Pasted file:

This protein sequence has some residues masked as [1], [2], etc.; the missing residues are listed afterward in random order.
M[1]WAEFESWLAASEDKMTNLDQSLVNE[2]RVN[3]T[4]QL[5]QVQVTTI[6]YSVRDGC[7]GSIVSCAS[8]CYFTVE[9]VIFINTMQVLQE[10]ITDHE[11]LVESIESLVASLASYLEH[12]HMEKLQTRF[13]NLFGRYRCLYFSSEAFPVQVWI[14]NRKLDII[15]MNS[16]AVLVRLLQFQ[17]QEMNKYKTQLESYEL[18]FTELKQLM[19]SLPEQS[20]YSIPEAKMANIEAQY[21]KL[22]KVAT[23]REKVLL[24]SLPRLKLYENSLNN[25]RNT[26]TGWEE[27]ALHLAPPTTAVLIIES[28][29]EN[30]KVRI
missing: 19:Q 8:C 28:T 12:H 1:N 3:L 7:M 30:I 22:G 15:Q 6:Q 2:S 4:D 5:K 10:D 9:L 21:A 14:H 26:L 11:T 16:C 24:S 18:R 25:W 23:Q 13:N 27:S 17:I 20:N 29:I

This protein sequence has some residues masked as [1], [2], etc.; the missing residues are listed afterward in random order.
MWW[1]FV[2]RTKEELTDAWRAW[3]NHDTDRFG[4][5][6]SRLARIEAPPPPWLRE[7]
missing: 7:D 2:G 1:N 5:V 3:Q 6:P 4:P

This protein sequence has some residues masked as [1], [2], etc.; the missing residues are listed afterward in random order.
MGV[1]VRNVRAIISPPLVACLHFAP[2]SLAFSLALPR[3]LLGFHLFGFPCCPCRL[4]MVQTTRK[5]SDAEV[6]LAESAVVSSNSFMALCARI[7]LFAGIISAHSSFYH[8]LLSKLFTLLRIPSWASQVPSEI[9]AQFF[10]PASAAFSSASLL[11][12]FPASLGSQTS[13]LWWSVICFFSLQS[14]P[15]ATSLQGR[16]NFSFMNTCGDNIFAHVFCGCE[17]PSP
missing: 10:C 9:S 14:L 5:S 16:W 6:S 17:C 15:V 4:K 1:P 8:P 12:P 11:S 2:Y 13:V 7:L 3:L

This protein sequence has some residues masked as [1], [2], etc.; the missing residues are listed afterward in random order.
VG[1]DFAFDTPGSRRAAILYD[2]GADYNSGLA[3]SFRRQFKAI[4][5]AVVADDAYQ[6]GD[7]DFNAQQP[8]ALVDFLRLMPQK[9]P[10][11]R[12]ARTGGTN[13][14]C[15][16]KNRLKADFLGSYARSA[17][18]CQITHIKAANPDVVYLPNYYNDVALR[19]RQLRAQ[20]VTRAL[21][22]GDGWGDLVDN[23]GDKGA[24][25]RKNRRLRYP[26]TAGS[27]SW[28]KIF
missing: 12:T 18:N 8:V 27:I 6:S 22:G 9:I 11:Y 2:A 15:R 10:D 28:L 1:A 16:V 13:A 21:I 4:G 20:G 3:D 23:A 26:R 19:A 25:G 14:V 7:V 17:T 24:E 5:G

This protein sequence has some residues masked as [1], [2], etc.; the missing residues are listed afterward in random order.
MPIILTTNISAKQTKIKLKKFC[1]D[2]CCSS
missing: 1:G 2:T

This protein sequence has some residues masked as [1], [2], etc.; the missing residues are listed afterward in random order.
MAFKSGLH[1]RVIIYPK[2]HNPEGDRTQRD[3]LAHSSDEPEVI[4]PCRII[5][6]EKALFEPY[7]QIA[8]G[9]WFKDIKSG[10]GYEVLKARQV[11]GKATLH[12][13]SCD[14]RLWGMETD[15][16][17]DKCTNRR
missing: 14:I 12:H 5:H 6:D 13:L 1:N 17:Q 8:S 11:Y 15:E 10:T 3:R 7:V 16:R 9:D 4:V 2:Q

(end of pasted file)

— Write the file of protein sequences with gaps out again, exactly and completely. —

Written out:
This protein sequence has some residues masked as [1], [2], etc.; the missing residues are listed afterward in random order.
M[1]WAEFESWLAASEDKMTNLDQSLVNE[2]RVN[3]T[4]QL[5]QVQVTTI[6]YSVRDGC[7]GSIVSCAS[8]CYFTVE[9]VIFINTMQVLQE[10]ITDHE[11]LVESIESLVASLASYLEH[12]HMEKLQTRF[13]NLFGRYRCLYFSSEAFPVQVWI[14]NRKLDII[15]MNS[16]AVLVRLLQFQ[17]QEMNKYKTQLESYEL[18]FTELKQLM[19]SLPEQS[20]YSIPEAKMANIEAQY[21]KL[22]KVAT[23]REKVLL[24]SLPRLKLYENSLNN[25]RNT[26]TGWEE[27]ALHLAPPTTAVLIIES[28][29]EN[30]KVRI
missing: 19:Q 8:C 28:T 12:H 1:N 3:L 7:M 30:I 22:G 15:Q 6:Q 2:S 4:D 5:K 10:D 9:L 21:A 14:H 26:L 11:T 16:C 24:S 18:R 25:W 23:Q 13:N 27:S 17:I 20:N 29:I

This protein sequence has some residues masked as [1], [2], etc.; the missing residues are listed afterward in random order.
MWW[1]FV[2]RTKEELTDAWRAW[3]NHDTDRFG[4][5][6]SRLARIEAPPPPWLRE[7]
missing: 7:D 2:G 1:N 5:V 3:Q 6:P 4:P

This protein sequence has some residues masked as [1], [2], etc.; the missing residues are listed afterward in random order.
MGV[1]VRNVRAIISPPLVACLHFAP[2]SLAFSLALPR[3]LLGFHLFGFPCCPCRL[4]MVQTTRK[5]SDAEV[6]LAESAVVSSNSFMALCARI[7]LFAGIISAHSSFYH[8]LLSKLFTLLRIPSWASQVPSEI[9]AQFF[10]PASAAFSSASLL[11][12]FPASLGSQTS[13]LWWSVICFFSLQS[14]P[15]ATSLQGR[16]NFSFMNTCGDNIFAHVFCGCE[17]PSP
missing: 10:C 9:S 14:L 5:S 16:W 6:S 17:C 15:V 4:K 1:P 8:P 12:P 11:S 2:Y 13:V 7:L 3:L

This protein sequence has some residues masked as [1], [2], etc.; the missing residues are listed afterward in random order.
VG[1]DFAFDTPGSRRAAILYD[2]GADYNSGLA[3]SFRRQFKAI[4][5]AVVADDAYQ[6]GD[7]DFNAQQP[8]ALVDFLRLMPQK[9]P[10][11]R[12]ARTGGTN[13][14]C[15][16]KNRLKADFLGSYARSA[17][18]CQITHIKAANPDVVYLPNYYNDVALR[19]RQLRAQ[20]VTRAL[21][22]GDGWGDLVDN[23]GDKGA[24][25]RKNRRLRYP[26]TAGS[27]SW[28]KIF
missing: 12:T 18:N 8:V 27:I 6:S 22:G 9:I 11:Y 2:A 15:R 10:D 28:L 1:A 16:V 13:A 21:I 4:G 20:G 3:D 23:A 26:R 19:A 25:G 14:V 7:V 17:T 24:E 5:G

This protein sequence has some residues masked as [1], [2], etc.; the missing residues are listed afterward in random order.
MPIILTTNISAKQTKIKLKKFC[1]D[2]CCSS
missing: 1:G 2:T

This protein sequence has some residues masked as [1], [2], etc.; the missing residues are listed afterward in random order.
MAFKSGLH[1]RVIIYPK[2]HNPEGDRTQRD[3]LAHSSDEPEVI[4]PCRII[5][6]EKALFEPY[7]QIA[8]G[9]WFKDIKSG[10]GYEVLKARQV[11]GKATLH[12][13]SCD[14]RLWGMETD[15][16][17]DKCTNRR
missing: 14:I 12:H 5:H 6:D 13:L 1:N 17:Q 8:S 11:Y 15:E 10:T 3:R 7:V 16:R 9:D 4:V 2:Q